Less than a week ago Apple unveiled its new MacBook Pro line-up, with the focus of its “Hello again” event centering on the OLED Touch Bar that replaces the function keys on the company’s 13-inch and 15-inch flagship models.
Initial media reaction to Apple’s event was positive, and most journalists in attendance were impressed after their limited hands-on time with the new machines. “There’s all kinds of love for the new MacBook Pro,” reported The Loop the following morning, in a post citing quotes from several leading tech sites.
Over the weekend, however, evidence mounted of a backlash within sections of the online Mac community in response to Apple’s latest announcements. In a blog post on his site titled “New MacBook Pros and the State of the Mac“, developer Michael Tsai collated and linked to the most commonly aired grievances. The post has since become a common point of reference in the blogosphere for negative sentiment toward Apple following last week’s event.
In his original post, Tsai said he was “disappointed” with Apple’s announcements for the Mac, which made him feel as if Cupertino had either “lost touch” with what developers and creative professionals want, or Apple “simply doesn’t care about those customers”.
There’s nothing particularly wrong with what Apple announced. I like Thunderbolt 3. The display looks good. I’m not crazy about Touch Bar, but it does seem potentially useful. The problem is that the MacBook Pro is not a true Pro notebook.
My Retina MacBook Pro is almost 4.5 years old. I’ve been wanting to upgrade it for a while and was planning to do so today. After seeing what was announced, I’m no longer sure that I want a MacBook Pro as my main computer.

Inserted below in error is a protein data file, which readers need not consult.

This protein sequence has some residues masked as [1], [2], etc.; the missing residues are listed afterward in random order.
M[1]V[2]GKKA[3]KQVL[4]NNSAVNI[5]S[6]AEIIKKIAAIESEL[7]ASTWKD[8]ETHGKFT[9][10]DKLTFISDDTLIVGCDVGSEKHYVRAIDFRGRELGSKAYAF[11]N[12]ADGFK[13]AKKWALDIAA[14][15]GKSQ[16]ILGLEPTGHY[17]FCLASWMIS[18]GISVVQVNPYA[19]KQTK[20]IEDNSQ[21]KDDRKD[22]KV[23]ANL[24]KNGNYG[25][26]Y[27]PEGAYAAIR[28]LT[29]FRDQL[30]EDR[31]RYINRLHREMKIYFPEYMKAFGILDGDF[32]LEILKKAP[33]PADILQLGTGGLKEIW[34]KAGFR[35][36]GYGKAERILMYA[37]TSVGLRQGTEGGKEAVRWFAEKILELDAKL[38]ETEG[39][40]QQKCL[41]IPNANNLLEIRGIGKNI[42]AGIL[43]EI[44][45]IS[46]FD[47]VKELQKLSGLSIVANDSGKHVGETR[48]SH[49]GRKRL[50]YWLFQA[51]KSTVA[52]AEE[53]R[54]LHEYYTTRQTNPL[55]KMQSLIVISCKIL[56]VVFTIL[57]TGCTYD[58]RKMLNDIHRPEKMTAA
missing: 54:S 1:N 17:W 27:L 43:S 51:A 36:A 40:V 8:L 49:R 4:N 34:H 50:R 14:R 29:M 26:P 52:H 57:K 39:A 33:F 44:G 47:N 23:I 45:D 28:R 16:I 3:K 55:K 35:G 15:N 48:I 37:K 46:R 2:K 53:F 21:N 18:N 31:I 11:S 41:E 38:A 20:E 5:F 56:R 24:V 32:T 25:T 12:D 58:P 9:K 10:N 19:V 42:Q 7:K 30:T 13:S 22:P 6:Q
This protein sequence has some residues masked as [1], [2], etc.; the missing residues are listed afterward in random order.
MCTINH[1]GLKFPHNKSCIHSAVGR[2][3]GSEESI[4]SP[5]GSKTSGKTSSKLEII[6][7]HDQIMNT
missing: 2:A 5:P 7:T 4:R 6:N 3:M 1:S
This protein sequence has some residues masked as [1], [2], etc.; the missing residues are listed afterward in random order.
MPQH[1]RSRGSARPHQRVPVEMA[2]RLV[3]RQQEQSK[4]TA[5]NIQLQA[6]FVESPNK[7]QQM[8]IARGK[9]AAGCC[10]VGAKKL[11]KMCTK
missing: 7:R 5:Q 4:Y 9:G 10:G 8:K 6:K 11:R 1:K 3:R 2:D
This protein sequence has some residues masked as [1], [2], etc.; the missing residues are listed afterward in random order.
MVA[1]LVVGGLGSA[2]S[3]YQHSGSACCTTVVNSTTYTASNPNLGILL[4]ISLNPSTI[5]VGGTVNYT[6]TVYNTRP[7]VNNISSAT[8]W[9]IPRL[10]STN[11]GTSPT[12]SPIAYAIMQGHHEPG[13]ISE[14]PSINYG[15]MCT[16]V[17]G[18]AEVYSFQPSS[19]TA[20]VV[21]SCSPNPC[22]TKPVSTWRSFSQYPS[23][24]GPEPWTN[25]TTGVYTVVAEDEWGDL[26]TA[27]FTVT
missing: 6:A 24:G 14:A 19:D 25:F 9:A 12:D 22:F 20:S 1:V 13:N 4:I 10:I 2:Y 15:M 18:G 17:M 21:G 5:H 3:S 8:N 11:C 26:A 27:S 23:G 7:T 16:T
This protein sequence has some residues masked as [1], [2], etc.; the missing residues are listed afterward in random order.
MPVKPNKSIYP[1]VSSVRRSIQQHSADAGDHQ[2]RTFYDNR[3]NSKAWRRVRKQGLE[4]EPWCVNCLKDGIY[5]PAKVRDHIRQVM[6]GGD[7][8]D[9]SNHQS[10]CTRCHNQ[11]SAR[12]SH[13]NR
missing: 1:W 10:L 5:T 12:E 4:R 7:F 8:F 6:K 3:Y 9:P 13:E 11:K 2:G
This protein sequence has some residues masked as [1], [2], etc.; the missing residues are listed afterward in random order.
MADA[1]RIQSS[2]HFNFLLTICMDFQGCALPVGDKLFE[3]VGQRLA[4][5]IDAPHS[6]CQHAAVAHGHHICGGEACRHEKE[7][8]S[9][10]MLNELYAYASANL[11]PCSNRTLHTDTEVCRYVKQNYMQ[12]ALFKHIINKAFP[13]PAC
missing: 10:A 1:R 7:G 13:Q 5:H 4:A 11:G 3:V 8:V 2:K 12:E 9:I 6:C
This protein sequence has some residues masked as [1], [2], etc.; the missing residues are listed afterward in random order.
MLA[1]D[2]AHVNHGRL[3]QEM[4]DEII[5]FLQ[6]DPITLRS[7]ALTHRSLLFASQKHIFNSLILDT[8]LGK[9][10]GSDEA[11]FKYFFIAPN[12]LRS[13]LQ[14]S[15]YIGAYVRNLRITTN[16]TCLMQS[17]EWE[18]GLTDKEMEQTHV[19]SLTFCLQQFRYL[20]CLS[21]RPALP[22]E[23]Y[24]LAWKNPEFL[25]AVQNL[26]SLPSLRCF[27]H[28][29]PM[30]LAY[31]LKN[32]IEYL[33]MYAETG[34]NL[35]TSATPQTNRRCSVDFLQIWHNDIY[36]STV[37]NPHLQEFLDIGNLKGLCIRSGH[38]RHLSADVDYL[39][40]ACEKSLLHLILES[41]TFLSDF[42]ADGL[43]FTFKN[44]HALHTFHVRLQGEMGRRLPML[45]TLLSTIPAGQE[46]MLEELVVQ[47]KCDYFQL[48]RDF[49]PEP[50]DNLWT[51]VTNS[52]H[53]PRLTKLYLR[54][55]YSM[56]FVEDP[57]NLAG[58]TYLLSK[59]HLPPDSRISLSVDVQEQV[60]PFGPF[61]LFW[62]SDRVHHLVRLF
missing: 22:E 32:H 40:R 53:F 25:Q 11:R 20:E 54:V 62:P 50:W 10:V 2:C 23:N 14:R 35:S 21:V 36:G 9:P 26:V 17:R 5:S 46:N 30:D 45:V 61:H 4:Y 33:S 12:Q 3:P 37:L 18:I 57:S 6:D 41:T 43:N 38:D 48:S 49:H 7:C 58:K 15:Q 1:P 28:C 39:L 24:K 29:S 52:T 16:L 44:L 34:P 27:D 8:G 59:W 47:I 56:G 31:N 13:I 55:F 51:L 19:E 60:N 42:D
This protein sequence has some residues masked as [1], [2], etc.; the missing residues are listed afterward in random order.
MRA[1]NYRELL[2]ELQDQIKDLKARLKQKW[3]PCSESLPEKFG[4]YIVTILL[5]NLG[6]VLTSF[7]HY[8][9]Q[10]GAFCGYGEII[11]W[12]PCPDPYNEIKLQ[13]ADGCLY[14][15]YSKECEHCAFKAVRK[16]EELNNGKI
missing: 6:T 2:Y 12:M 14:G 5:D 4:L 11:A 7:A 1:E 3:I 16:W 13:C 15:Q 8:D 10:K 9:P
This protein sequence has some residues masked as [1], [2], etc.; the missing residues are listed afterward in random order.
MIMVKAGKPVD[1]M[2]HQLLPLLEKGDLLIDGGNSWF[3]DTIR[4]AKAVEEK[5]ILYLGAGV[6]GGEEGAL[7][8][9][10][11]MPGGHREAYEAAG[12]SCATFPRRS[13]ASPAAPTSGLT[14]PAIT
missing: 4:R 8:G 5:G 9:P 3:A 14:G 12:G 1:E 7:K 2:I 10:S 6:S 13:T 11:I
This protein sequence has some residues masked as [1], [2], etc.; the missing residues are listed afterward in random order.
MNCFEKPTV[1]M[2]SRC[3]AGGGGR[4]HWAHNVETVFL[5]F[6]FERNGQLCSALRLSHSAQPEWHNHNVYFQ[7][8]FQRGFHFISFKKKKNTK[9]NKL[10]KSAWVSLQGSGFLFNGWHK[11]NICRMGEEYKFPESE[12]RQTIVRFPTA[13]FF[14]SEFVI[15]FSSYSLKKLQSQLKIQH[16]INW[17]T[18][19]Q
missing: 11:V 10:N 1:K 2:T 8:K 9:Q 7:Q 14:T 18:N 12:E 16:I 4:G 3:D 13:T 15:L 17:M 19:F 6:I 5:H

The subsequent catalog of grievances largely mirror Tsai’s own complaints, which include the “premium price” of a “Pro” MacBook limited to 16GB RAM, the prioritization of “thinness and lightness” over CPU and graphics performance, and Apple’s “neglect” of other sections of its Mac product line. Tsai concludes: “It has seemed clear for a while that the CEO doesn’t really understand the Mac, or simply doesn’t like it that much, and that’s a problem for those of us who do.”
On Monday, both The Loop and Daring Fireball highlighted Tsai’s post, noting its growing inventory of criticisms. The Loop said the list contained “a lot of fair complaints” that are “insights… worth paying attention to”. Daring Fireball‘s John Gruber called the extent of the backlash “astounding” and described Tsai’s collection of quotes as “must-read stuff”.
In another widely shared article titled “How Apple could have avoided much of the controversy“, developer Chuq Von Rospach wrote that while much of the criticism ignores “a lot of the positives” in Apple’s latest announcements, the company should have at least mentioned upcoming updates to the rest of its product line, which would “have muted a lot of the anger”.
Von Rospach goes on to speculate about what those updates might be, broaches some of the issues regarding Apple’s new notebooks (the 16GB RAM ceiling, an increase in dongles) and concludes by suggesting that creative professionals need to realize the Mac line has become a “niche product” in a world driven by market forces where Apple technology has gone mainstream. The full article can be read here.
The impassioned online debate comes at an important time for Apple, which hopes to boost interest in a lukewarm computer market this holiday season, following the company’s first reported full-year revenue decline since 2001. Its Touch Bar enabled 13-inch and 15-inch MacBook Pro notebooks are expected to ship in late November. Meanwhile, the new 13-inch MacBook Pro sans Touch Bar is already shipping to customers and more comprehensive reviews of Apple’s lower-spec notebook are expected this week.
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